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Offensive Line Review: Kirk Chambers

With the jettisoning of Derrick Dockery prior to the start of free agency, the Buffalo Bills opened a gaping hole (Dock was a big dude) at left guard. My theory is that the Bills will swing Brad Butler over to left guard, meaning the open hole will shift to right guard. Quite a few people have wondered if the Bills will plug Kirk Chambers into this position, never mind that he's been the swing reserve tackle. Perhaps taking a look at his numbers for the season (mostly at tackle but a little at right guard as well) will help with the discussion. Chambers saw action in ten games, with significant playing time in four - Seattle, first Patriots (at right guard), Denver and the second Patriots game. He also filled in at guard during the Chiefs game.

So as not to hog up front page space, all of the nerdy numbers are after the jump.

Passing Downs
On passing downs, Chambers had 2 good pass plays, 128 decent ones, 11 bad ones and 6 killed plays which grades out as a respectable 73.8% overall. He gave up one sack in the Seattle game, one (at right guard) in the first Patriots tilt and one in the second Miami contest for a total of three. He was assisted (by a TE or RB) on three pass plays. That's not bad at all for a guy coming in off the bench, so his re-signing was a good move by the folks at One Bills Drive.

Because the talk revolving around Chambers involves plugging him in at guard, it's not a bad idea to separate his numbers based on his play at guard in order to compare them to his play at tackle. Chambers had no good pass plays at guard, 30 decent ones, 2 bad ones and 1 killed play (a sack) for a grade of 73.8%, right at his overall score. He had 2 good pass plays at tackle, 98 decent ones, 9 bad ones and 5 killed plays for a score of 73.8%, again right at his overall level. Bear in mind that my grading system makes it virtually impossible to do better than 75% on passing downs over the long haul.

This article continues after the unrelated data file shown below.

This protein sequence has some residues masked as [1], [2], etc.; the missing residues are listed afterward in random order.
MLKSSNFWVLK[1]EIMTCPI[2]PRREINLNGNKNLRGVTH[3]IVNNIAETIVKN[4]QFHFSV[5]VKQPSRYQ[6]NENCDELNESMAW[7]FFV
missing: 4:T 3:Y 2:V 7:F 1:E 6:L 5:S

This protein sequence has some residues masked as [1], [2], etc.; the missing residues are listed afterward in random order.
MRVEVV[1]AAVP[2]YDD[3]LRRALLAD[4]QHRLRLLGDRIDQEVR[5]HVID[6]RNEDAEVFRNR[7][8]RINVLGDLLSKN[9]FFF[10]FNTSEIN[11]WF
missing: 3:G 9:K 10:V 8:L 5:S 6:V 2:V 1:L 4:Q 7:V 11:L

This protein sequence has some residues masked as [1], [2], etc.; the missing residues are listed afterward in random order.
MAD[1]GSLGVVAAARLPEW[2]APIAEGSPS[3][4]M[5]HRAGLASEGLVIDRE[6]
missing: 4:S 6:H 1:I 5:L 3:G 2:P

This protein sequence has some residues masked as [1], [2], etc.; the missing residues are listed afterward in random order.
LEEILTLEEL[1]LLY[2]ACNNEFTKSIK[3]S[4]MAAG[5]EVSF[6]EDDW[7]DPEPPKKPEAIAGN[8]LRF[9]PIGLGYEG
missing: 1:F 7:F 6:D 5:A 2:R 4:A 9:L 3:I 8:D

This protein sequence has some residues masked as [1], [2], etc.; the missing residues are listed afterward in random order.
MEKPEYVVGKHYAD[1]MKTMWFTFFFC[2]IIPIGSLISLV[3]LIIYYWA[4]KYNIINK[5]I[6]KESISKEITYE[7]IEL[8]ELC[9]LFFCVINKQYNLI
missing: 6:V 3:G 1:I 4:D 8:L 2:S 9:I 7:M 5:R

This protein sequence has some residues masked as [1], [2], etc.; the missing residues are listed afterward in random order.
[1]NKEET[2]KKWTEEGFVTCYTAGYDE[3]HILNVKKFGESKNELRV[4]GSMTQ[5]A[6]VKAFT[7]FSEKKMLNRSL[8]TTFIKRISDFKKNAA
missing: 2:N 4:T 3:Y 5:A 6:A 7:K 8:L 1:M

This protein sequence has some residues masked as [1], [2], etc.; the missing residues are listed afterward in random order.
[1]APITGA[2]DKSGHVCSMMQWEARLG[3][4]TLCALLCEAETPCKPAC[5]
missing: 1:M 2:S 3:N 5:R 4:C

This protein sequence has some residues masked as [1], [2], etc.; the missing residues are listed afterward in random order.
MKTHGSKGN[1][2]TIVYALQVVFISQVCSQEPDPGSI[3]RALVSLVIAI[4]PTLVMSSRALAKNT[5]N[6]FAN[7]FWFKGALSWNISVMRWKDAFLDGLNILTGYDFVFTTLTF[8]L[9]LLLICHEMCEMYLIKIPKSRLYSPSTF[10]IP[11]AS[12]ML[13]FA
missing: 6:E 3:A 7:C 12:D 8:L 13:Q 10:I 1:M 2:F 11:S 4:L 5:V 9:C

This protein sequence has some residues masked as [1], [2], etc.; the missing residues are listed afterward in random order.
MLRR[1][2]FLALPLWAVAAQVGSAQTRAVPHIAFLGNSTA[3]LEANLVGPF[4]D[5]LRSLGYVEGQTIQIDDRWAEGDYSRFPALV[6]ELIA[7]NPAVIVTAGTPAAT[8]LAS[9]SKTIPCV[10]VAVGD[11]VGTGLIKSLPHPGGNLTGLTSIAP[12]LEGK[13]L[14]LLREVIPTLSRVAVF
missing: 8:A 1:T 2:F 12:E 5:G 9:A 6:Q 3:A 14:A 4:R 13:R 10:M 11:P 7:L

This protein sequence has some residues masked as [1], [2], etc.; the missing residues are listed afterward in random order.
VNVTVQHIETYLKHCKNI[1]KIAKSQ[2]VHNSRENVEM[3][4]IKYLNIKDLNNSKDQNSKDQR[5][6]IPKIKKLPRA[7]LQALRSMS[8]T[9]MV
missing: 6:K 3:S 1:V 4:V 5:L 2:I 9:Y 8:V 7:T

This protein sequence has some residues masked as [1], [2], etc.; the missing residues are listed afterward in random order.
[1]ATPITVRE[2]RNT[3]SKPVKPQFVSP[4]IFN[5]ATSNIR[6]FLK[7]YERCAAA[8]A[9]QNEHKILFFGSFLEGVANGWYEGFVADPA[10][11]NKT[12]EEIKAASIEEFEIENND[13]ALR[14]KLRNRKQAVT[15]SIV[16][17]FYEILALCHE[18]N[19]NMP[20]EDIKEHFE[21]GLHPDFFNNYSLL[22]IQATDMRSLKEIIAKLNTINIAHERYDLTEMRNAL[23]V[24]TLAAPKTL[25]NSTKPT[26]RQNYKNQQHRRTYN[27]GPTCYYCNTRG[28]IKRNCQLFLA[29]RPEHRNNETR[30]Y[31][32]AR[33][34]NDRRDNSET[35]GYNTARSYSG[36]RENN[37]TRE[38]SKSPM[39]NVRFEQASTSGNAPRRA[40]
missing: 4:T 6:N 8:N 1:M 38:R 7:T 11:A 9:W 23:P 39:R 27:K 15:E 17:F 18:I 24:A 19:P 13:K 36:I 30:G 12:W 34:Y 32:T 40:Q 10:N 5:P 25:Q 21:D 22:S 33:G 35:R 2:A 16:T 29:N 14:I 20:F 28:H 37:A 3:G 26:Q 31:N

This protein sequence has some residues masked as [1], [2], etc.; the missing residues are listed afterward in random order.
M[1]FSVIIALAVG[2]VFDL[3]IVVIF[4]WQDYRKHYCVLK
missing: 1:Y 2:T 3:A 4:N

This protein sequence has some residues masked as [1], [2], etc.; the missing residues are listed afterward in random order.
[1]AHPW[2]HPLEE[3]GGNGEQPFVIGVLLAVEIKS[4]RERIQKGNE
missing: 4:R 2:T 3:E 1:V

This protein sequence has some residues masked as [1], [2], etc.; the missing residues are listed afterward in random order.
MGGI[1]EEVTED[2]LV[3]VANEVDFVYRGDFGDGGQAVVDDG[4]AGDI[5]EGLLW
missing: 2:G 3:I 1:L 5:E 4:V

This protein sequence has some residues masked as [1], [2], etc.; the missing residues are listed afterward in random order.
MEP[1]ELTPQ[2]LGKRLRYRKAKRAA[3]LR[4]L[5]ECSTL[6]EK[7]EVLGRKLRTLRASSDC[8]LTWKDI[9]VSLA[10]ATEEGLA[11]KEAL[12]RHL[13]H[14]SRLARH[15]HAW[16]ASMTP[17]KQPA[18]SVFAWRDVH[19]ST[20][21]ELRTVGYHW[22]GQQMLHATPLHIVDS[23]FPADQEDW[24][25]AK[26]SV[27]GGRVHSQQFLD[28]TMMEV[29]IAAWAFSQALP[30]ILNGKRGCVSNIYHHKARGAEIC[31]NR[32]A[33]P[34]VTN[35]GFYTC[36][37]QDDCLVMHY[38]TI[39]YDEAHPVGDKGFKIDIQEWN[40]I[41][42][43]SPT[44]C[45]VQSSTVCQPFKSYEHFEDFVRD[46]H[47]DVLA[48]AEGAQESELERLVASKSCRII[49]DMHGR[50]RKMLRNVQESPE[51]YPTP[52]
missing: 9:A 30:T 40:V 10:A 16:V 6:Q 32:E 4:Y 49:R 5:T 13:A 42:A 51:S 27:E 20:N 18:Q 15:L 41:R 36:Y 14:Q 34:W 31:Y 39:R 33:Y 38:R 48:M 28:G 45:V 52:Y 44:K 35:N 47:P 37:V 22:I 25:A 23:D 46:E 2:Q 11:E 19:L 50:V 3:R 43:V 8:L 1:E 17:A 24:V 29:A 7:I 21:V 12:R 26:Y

In terms of pass protection, Chambers did as well at guard as he did at tackle, which is to say he did a good job at both.

Running Downs
On running downs, Chambers had 13 good plays, 99 decent ones, 5 bad ones and zero killed plays (did I mention he was a good re-sign?) for a grade of 76.4%. The zero killed plays is amazing, even though he was only on the field for 117 total rushes.

Again, let's take a look at how Chambers did at guard versus tackle. He was in for 23 total rushing plays at guard. He had 4 good run plays, 19 decent ones, no bad ones and no killed plays for a grade of 78.5%. All of his good run plays, by the way, came against the vaunted Patriots' defensive line. In Foxboro. At tackle, Chambers had 9 good run plays, 80 decent ones, 5 bad ones and no killed plays for a grade of 75.9%.

In terms of run blocking, Chambers did better at guard than he did at tackle. However, we are looking at a very small sample (23 snaps), so that doesn't mean that he should be moved to guard. It does suggest, however, that such a move is feasible and worthy of serious consideration.

Think of him as the anti-Duke Preston. Instead of merely taking up space on the pine, Chambers is capable of starting in this league. No, he's not terrific but he's a solid, dependable guy who isn't going to allow himself to be embarrassed on the field. Chambers keeps his head in the game and sticks with his assignment. I wouldn't feel bad about putting him in at guard, though Demetrius Bell had better be as adept as Chambers when it comes to filling the swing tackle role.

Just for comparison, here are the overall numbers for the linemen I've completed so far.

                    Running Plays                                               Passing Plays

NAME      Good Decent Bad Killed     Grade   Good Decent Bad Killed Sacks  Grade

Peters          95    171      31     4        79.0%     10      404    21    14       9*       74.5%

Preston        24    148      97    19       69.6%      3       344    26      9       3         73.7%

Chambers    13     99        5      0        76.4%      2       128    11      6       3         73.8%

*The NFL officially charged Peters with 11.5 sacks. If a QB could have gotten rid of it (i.e. had an open receiver and time to get the ball out of his hand and/or 4+ seconds) before being sacked and wasn't absolutely blindsided (a la J.P. Losman in the second Jets game), I charge the sack to the QB. Still, 9 sacks is a lot to give up. It's no surprise that most of Peters' killed plays were sacks, given that he plays left tackle and Trent Edwards is a right handed QB.